Moving to a home office sometimes means making the most of a little space. Taylor Lyles, a writer at The Verge, is one of those who has used imagination and tech know-how to create a great working area out of a small part of her room. Here’s how she did it. (And if you’re curious, a list of her tech is at the end of this article.) First, tell us a little about yourself. What is your background, and what do you do at The Verge? I’m from Maryland, born
While many of us moved to home offices when companies sought to avoid COVID-19 infection, for some people, working at home is the norm. One of those people is Sam Byford, Asia editor for The Verge, who works out of a home office in Tokyo, Japan. We talked to Sam to find out how he has equipped his own home office and to see whether it matters these days if your remote desk is five miles away or about 6,700 miles away from your organization’s main office. Tell us a
It’s hard enough to be a writer, reviewer, and tech enthusiast for The Verge under normal circumstances. It’s even harder when you’re working out of a shared studio apartment during a pandemic. Cameron Faulkner, who not only handles our deals pages but also writes on a wide variety of topics, has somehow managed it. We asked him to explain how. Tell me a little about yourself. What is your background, and what do you do at The Verge? Hi! Tech has always been my passion, and I’ve been happily writing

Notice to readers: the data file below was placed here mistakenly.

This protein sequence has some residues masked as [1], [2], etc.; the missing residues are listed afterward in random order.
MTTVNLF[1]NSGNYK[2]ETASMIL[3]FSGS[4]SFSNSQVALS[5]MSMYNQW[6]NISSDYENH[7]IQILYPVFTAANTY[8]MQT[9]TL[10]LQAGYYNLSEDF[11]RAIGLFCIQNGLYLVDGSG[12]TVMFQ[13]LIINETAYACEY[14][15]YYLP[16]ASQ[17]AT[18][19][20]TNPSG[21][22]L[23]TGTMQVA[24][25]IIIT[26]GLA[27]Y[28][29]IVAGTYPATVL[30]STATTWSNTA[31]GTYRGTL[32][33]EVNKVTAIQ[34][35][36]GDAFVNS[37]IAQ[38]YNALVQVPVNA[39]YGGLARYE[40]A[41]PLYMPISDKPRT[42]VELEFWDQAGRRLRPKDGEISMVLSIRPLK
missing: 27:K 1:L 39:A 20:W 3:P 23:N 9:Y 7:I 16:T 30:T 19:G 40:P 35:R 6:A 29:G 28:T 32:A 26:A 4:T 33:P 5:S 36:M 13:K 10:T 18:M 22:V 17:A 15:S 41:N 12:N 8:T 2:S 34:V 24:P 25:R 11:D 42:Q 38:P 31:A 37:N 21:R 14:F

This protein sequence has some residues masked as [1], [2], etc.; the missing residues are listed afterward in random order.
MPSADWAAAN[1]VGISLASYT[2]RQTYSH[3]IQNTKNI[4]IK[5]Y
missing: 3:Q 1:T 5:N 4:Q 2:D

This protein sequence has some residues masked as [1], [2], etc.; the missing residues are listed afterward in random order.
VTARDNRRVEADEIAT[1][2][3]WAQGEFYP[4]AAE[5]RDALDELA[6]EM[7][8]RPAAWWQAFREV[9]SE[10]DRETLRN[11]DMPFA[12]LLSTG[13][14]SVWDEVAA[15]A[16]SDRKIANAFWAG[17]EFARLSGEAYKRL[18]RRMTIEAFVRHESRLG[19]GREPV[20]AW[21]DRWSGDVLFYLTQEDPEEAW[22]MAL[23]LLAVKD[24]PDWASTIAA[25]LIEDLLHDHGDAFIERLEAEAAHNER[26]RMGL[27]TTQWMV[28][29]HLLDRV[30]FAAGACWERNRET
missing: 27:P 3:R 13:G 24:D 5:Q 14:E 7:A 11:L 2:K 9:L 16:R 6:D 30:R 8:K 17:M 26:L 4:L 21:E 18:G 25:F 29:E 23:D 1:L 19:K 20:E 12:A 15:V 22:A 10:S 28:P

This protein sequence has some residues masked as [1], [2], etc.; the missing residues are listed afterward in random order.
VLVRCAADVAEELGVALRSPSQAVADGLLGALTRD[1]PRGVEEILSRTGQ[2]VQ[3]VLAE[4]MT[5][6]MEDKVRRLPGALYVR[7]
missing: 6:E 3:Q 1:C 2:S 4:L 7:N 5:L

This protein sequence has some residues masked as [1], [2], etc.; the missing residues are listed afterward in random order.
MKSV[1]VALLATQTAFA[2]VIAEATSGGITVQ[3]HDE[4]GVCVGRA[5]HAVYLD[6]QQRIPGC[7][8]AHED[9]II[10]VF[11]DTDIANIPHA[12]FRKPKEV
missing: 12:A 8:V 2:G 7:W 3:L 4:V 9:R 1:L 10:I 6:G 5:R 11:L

Working from home has its advantages, but one of the problems that many people have to face is trying to find enough space in a crowded environment. Jon Porter, who is the London-based news reporter for The Verge, has had to be especially resourceful in putting together a place where he could report, write, and review. We talked to Jon to find out how he’s managed to do such great reporting out of a small space. Tell me a little about yourself. What do you do at The Verge? I’m
Many people who used to commute to an office every day have passed the six-month mark as remote workers, and we are now working from home offices, dining room tables, desks set up in the corners of bedrooms, or living room sofas. The folks here at The Verge are no different, and we thought it might be interesting to talk to some of our co-workers and find out how they’re coping with roommates, kids, spouses, and other distractions — not to mention having to find a place in their homes
Like many businesses, the staff of The Verge has largely decamped to our homes. Starting in early March, we packed up our laptops and headphones, and we are now working from home offices, dining room tables, desks set up in the corners of bedrooms, or living room sofas. We thought it would be fun to find out, six months later, what adjustments the staff has made to their various living quarters in order to be able to turn out the same journalism that was formerly produced in an office setting.